Wednesday, March 31, 2010

Zayante fire Chief Jeff Maxwell takes helm at Central Fire Protection District

Zayante fire chief takes top position at Central
by Peter Burke / Press-Banner

Zayante Fire District Battalion Chief John Stipes (left) and Chief
 Jeff Maxwell chat in front of the districts new 800-gallon fire engine.
 Stipes will become interim chief on Monday, March 22, after Maxwell 
accepted the chief position at Central Fire Protection District.  Peter 
Burke/Press-Banner
Zayante Fire District Battalion Chief John Stipes (left) and Chief Jeff Maxwell chat in front of the districts new 800-gallon fire engine. Stipes will become interim chief on Monday, March 22, after Maxwell accepted the chief position at Central Fire Protection District. Peter Burke/Press-Banner
 
Zayante fire Chief Jeff Maxwell is leaving the Zayante Fire Protection District after a 10-year stint as the head of the agency where he got his start as a volunteer in 1980.

Maxwell, 47, will replace the retired Bruce Clark at Central Fire Protection District — an agency with 54 firefighters that serves Live Oak, Soquel and Capitola.

In his stead, Battalion Chief John Stipes will take over as interim chief of the Zayante Fire Department while the board of directors posts the job opening and completes the hiring process.

Board member Priva Tarbet said Maxwell has been very important to the department in many ways.

“The firefighters all have a great respect for him and feel confident in his leadership,” Tarbet said. “Zayante has been very, very lucky to have him as our chief for as long as we’ve had.”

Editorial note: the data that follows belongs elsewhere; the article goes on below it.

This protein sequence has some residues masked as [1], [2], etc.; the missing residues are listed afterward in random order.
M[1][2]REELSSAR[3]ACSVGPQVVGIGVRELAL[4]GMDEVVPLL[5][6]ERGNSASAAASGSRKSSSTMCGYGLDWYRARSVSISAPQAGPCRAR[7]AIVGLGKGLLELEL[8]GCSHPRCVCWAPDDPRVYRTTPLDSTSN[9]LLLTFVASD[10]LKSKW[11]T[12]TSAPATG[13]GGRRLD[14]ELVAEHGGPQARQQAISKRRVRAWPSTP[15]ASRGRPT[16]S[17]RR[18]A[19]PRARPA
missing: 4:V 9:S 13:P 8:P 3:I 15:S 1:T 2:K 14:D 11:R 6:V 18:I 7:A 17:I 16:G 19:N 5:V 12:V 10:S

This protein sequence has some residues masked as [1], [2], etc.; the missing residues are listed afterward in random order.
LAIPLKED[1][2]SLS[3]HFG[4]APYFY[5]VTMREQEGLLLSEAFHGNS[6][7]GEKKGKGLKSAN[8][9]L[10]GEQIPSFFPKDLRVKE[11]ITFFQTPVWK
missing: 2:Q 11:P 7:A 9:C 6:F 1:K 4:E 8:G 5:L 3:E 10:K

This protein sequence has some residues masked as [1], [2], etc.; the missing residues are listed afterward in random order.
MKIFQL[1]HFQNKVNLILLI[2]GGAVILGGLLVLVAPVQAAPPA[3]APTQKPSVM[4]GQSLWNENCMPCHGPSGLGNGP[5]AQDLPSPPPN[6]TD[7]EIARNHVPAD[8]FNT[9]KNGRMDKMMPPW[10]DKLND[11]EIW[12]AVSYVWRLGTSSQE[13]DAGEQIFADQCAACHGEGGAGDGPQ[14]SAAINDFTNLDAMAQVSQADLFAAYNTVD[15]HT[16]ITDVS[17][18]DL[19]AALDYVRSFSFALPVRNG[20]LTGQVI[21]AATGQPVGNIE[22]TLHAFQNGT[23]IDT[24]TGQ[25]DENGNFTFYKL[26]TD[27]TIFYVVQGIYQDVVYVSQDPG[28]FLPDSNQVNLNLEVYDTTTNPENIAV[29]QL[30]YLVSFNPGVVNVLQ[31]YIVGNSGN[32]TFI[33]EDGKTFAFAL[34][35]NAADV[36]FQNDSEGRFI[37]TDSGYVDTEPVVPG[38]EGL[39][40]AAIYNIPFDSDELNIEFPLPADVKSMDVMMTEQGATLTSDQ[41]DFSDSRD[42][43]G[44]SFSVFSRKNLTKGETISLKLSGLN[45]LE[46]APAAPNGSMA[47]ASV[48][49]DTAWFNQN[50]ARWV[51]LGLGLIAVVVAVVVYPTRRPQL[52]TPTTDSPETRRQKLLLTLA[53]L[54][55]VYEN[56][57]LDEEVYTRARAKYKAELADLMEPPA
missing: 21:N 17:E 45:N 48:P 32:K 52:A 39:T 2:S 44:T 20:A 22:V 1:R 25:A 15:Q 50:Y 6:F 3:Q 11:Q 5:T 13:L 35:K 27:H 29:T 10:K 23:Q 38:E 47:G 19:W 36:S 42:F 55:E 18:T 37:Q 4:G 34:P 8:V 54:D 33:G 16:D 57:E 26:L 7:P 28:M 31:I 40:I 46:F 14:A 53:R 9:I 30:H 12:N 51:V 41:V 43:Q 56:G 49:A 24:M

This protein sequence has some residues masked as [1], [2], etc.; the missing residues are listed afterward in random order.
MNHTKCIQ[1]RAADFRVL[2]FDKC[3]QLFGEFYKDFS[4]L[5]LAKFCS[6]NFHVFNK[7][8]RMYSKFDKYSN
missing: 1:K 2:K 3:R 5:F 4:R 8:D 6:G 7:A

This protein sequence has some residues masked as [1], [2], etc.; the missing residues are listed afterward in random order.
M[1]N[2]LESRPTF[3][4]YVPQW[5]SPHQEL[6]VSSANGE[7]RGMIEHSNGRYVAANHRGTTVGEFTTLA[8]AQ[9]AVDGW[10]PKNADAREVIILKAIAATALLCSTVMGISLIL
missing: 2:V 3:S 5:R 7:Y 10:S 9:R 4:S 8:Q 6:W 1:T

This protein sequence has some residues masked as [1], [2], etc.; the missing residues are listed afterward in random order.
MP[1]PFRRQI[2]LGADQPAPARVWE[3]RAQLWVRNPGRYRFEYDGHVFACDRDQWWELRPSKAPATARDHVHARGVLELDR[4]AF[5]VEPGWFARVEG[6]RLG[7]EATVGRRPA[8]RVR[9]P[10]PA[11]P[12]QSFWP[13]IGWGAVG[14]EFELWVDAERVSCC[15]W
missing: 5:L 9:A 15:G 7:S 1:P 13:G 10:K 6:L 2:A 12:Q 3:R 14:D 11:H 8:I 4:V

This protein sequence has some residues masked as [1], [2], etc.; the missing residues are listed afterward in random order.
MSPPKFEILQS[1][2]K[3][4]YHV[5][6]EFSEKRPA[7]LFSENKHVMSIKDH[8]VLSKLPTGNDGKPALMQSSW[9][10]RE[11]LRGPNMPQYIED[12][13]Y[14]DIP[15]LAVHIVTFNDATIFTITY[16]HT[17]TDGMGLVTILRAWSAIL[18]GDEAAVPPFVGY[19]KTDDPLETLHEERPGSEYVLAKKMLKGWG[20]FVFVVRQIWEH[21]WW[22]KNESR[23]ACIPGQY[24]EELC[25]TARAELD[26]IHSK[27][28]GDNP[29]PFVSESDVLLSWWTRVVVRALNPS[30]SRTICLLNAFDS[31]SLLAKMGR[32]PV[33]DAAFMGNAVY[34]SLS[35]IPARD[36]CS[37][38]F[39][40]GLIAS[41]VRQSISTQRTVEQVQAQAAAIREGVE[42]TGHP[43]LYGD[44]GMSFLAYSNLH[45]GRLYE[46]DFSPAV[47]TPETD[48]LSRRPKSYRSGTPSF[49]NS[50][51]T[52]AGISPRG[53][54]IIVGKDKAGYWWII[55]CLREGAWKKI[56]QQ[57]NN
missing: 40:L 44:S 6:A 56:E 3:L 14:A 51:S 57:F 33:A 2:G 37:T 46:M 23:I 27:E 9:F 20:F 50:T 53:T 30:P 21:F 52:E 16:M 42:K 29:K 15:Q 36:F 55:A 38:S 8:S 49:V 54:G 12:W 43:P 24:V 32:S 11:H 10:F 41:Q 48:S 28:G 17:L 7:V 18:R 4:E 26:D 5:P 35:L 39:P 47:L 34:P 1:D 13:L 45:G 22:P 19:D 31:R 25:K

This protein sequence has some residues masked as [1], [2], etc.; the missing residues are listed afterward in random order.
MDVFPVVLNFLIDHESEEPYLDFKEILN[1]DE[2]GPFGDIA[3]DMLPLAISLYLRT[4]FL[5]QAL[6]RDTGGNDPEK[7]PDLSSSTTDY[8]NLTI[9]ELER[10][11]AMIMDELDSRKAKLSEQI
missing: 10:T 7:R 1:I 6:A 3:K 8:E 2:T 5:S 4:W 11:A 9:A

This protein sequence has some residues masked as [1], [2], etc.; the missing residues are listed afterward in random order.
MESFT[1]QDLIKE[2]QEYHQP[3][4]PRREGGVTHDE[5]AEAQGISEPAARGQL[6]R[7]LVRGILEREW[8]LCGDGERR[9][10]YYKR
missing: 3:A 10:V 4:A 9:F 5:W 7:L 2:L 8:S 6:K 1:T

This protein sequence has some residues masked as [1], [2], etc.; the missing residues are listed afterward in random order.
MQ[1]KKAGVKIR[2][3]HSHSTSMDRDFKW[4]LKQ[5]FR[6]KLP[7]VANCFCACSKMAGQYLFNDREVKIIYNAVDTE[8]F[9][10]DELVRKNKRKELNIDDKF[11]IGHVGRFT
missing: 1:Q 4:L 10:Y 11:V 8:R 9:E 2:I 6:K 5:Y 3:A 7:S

Maxwell is a San Lorenzo Valley High School graduate and will continue to live just down the road from the fire station.

“There is a very tight sense of community here,” Maxwell said of the 23 volunteer district and its four paid firefighters. “We know we provide a high level of service, and I’m going to try to carry that to Central.”

He said he made the difficult decision to leave the district in order to stop commuting to the Moraga Orinda Fire Protection District, where he has worked as a battalion chief for two days each week since 2007.

He’s looking forward to the challenges that Central faces, like dealing with storm damage along the coast and water rescues.

“Storm surge is not in my portfolio,” he joked, noting that fire trucks at Central must carry surfboards on their engines.

Maxwell credits the rapport between the Zayante and Lompico communities and the district that previous fire chiefs Nick Pagnini and Ken Boynton fostered for the success he’s had as chief. At the annual fire team pancake breakfast, about 1,500 people showed up.

“This community knows who we are and they support us,” Maxwell said.

During his time with Zayante, Maxwell noted the district has a balanced budget and re-financed bonds that were selling with a 10 percent interest rate to between 4 percent and 6 percent, saving homeowners money.

He was also instrumental in the district choosing to generate its own electricity with solar panels and earning a strong insurance rating, the number that determines fire insurance costs for people in the district. 
Source: Press-Banner Article Link

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